So we had the starch ratio, now it was time for the protein. This part I wasn't so lazy on. I like the flavor of nuts but I don't want a nutty cake so I hedged in the favor of the brown rice flour mostly because I had a ton of it, I grind my own nut meals and so on. Again, trying to resist the lazy part of it all by splitting it down the center and still worried about the flavor, I went for a 35/25 ratio of the 60 ratio for the protein half. Then it was just a matter of what recipe to try it out with. I knew just the one. The one I'd missed most. The white cake recipe from my Culinary School. I made this cake so much and still loved it. I had to make it over three times for my wedding cake final and still loved it. (We never did figure out why it kept sinking in the middle but only on the bottom layer sized pan.) So I dug out my recipe books from school and dug it up.

It looks just like the evil cakes I used to make in school
Now here's the thing that occurred to me once I looked at the recipe. Most of my culinary stuff was done in weight (we even had to buy a scale for class) but once I was out, I started measuring again despite it was rarely a consistent product. Don't ask me why; but it was probably laziness on my part. But looking at the recipe, I realized that recipes when converting from metric to standard are often drastically different. Then I got to wondering about how the same size cookie can be a different weight based on the ingredients so I bet flours do as well. This led me on yet another search of the interwebs which led me to a wonderful little converter which made me realize I was right. Which if you just use a cup of almond meal, it's going to have a different volume than a cup of cake flour. So I had to do math. Ick.

So the result is.

360g / .35 (The 35% Brice) = 126g
126g x 1.60 to make up for the difference between 100cake flour and 160g of Brice = 201g of Brown Rice Flour is needed for this particular recipe.
Isn't that a beautiful crumb?
So the weights I used for my cake flour are as follows after multiplying the ratio by the percent difference between cake flour and the current flour. The amounts in parenthesis are how my cake flour which was 360grams turned into for each GF flour. It will be a more weighty cake gram wise.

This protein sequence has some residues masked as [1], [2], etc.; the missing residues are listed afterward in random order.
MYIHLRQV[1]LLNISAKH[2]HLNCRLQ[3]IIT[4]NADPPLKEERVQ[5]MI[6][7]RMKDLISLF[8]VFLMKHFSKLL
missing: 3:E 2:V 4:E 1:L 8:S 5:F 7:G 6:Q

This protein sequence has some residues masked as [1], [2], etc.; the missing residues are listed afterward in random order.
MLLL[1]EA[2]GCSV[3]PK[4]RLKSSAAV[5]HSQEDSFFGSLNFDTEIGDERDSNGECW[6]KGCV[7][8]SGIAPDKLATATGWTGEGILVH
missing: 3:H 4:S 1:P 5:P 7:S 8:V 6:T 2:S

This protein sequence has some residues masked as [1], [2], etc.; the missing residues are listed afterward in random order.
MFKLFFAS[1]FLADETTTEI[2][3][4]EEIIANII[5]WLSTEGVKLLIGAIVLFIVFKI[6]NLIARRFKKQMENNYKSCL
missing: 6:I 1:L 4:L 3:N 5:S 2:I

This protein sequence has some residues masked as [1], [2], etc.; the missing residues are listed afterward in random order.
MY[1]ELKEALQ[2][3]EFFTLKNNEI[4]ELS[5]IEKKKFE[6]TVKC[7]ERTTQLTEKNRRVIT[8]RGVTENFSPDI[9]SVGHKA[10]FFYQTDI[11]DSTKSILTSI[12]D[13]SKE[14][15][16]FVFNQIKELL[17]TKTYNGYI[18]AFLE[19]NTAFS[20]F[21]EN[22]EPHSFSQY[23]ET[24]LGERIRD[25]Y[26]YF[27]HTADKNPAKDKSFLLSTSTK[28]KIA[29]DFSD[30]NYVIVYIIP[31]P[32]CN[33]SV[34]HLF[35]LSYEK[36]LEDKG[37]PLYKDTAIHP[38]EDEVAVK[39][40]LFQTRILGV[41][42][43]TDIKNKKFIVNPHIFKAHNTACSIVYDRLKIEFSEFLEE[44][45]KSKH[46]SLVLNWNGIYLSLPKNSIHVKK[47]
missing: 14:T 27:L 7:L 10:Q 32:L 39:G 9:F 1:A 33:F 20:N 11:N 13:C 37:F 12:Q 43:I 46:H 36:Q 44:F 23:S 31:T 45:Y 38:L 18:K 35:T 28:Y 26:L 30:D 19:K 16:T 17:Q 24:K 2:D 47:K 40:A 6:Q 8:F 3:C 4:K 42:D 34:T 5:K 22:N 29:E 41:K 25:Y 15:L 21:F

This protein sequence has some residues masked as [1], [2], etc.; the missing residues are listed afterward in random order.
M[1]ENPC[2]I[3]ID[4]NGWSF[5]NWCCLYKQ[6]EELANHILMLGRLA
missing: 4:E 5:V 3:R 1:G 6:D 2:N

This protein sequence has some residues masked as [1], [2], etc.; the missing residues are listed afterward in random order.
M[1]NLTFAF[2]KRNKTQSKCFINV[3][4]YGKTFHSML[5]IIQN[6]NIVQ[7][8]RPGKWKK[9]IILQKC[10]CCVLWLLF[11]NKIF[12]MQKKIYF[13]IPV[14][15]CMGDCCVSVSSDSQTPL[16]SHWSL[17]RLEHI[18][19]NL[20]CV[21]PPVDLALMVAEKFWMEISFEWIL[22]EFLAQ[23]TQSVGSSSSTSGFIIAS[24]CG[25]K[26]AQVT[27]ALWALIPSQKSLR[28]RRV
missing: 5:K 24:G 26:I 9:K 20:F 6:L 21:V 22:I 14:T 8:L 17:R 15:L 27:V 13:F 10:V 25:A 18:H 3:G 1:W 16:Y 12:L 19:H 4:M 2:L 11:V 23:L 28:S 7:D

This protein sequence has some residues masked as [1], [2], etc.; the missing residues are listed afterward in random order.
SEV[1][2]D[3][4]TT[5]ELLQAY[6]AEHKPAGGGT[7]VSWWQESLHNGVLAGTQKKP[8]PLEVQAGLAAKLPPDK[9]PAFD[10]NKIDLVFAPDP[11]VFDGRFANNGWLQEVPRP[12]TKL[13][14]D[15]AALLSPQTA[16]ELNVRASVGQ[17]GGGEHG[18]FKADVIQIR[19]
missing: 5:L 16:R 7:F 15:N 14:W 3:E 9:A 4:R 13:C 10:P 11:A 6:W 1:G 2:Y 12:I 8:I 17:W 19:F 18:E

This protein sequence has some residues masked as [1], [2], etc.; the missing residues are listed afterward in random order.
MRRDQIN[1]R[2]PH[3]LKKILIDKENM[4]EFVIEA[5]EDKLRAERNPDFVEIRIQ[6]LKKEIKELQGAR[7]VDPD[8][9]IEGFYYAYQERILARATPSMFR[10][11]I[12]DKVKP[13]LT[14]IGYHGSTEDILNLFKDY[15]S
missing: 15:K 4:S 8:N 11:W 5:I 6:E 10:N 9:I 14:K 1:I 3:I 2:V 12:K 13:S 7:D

Brown Rice Flour = 35% x1.60 = (201g)
Almond Flour = 25% x  1.12 = (90g)
Tapioca Starch = 10% x 1.25 =  (45g)
Potato Starch = 10% x 1.70 = (61g)
White Rice Flour = 10% x 1.60 = (57g)
Sweet Rice Flour = 10% x 2.04 = (73g)
Total = 527g
Original cake flour weight was only 360g

Tastes sooooo good!

Now, it is still a bit denser than normal cake but it's hardly noticeable and the layers don't fluff up as much so you won't really cut the top off for even layers as it tends to be rather flat and not fluffy in the middle like most cakes. The main reason I'm not putting up the exact recipe for you to use is that for the whole rest of the recipe, I'm using an ingredient that's only available to bakeries or craft stores and isn't as easy to get a hold of. However, this ratio method seems to work really well for any recipe calling for cake flour.

My only word of caution is to make sure all ingredients are at room temperature and get them as fluffy as possible when making this. My recipe calls for whipping the egg whites into stiff peaks and that helps so much with the lift of this cake. Plus cream of tarter is good with egg whites too.

Anyways, good eats!